Whereas most of the epistles seem to have the greeting of grace, and peace, and sometimes Paul or Peter adds mercy to make it a threefold greeting, Jude changes the greeting in his letter to include love instead of grace.  Jude 1:2 says, “May mercy, peace, and love be multiplied to you. Ed Pentecost observed, “The divine provisions of mercy, peace, and love included in Jude’s greeting are needed by Christians living in the licentious atmosphere of apostate teaching. God’s mercy can sustain them in times of difficulty.” Ed then uses Hebrews 4:16 as his reference. According to this passage, we can see that God’s grace is intimately associated with God’s mercy. It says, “Let us then with confidence draw near to the throne of grace, that we may receive mercy and find grace to help in time of need.” When Jude uses mercy, he automatically implies grace. Then Ed continues his comments on verse 2 of Jude and says, “His peace can give a subtle calmness when evil abounds.” He then refers to Romans 15:13 which says, “May the God of hope fill you with all joy and peace in believing, so that by the power of the Holy Spirit you may abound in hope.” Now we’ve added “hope” to our equation. It seems that all the good things of life are commended to Christians by the writers of these letters. Finally, Ed reaches the third greeting of “love” and says, “His love can protect and assure believers in the face of peril.”[1] Even when things look bad in life we can feel that God’s love for us will carry us through any trial. So, it’s mercy, peace, love, faith, hope, joy, and the certainty of God’s grace that carry us all through the valley of the shadow of death and will present us blameless before the throne at the time of judgment. Just believing in the truth of these things can comfort the grieving heart.

In the early years of the church, there were many false teachers. They would argue against mercy, peace, and love in favor of judgment, unrest, and retaliation. Judgment in place of mercy. Unrest and stress in the place of peace. The law of lex-talionis in place of love. You get what you deserve in life. This is the call of the legalists in Jude’s day and our day as well. They want us to see ourselves as the Pharisees saw themselves. They paid the tithe of all their income. They observed every feast day and sabbath celebration. They fasted a couple of times a week and therefore their good work should foster a sense of pride and self-satisfaction. God would therefore owe them something. But as for me, it doesn’t matter how many religious things I do, I can’t escape the reality of my sinful nature. I don’t deserve anything from God. I’ve been watching the ads on TV that call for those on social security to call a particular 800 number to make sure they are getting all they deserve. Honestly, I don’t want what I deserve. Almost everything in my life is the result of mercy, grace, and love. I don’t want to pursue what I deserve.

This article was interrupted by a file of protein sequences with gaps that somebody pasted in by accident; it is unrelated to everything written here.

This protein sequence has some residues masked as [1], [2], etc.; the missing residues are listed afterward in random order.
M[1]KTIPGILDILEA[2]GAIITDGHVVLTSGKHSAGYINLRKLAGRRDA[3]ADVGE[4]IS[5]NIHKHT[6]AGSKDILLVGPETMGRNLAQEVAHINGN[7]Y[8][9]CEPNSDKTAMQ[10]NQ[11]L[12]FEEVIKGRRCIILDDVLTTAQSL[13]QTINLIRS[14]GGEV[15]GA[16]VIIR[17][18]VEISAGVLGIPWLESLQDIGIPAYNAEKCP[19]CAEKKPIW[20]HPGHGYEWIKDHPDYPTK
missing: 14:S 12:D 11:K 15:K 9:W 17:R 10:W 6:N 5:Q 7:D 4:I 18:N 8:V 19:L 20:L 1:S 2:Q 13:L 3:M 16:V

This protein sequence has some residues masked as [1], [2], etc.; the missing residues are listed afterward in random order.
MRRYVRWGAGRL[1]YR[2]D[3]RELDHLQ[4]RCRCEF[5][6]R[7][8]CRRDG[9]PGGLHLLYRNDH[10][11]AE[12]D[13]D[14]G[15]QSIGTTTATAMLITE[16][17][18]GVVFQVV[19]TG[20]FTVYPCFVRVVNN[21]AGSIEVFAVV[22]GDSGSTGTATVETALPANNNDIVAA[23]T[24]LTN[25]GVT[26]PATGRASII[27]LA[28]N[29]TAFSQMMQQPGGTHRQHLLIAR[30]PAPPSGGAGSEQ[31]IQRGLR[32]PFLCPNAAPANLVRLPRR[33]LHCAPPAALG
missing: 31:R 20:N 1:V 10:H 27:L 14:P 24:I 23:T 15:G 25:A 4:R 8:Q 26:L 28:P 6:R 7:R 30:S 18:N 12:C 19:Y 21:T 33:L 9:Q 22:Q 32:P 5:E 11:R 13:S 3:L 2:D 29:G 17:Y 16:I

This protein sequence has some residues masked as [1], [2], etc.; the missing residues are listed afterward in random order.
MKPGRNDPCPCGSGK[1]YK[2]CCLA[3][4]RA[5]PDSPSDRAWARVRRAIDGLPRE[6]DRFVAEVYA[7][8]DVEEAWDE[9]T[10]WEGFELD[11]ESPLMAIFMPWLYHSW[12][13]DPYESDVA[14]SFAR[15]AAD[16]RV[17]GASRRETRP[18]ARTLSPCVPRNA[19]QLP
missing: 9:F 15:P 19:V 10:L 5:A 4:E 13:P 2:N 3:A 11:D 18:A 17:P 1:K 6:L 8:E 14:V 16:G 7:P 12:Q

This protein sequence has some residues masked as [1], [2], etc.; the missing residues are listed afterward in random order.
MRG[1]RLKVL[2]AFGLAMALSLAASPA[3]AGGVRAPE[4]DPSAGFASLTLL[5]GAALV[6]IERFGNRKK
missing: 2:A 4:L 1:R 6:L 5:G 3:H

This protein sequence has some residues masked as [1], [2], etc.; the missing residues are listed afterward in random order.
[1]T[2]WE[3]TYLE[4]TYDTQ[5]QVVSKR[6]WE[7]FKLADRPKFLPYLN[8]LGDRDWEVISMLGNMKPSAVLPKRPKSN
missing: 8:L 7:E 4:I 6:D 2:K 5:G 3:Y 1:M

Those that promote such ideas know nothing of God’s grace, mercy, and peace, not to mention God’s love. Their entire focus is on what we must do. Be good! Don’t think bad thoughts! Give to the poor! Go to church! Talk about God! The true focus that will bring mercy, peace, and love is Jesus. He calls us to come to Him and this life of stress and living up to the expectation of others trying harder and doing more will melt away in God’s peace. “Come to me” Jesus calls, “and I will give you rest.” Pentecost continues with some final comments on this verse, “The nature of the salutation reflects the writer’s attitude. Jude’s choice of words introduces his deep-seated compassion and heartfelt concern for his readers. He longed for them to know in the fullest measure God’s “mercy, peace, and love.” Jude overflowed with love for the believers while warning them about those who were making their way into the church to destroy it, those who knew nothing of God’s mercy, peace, or love.”

[1] Pentecost, Edward C. 1985. “Jude.” In The Bible Knowledge Commentary: An Exposition of the Scriptures, edited by J. F. Walvoord and R. B. Zuck, 2:919. Wheaton, IL: Victor Books.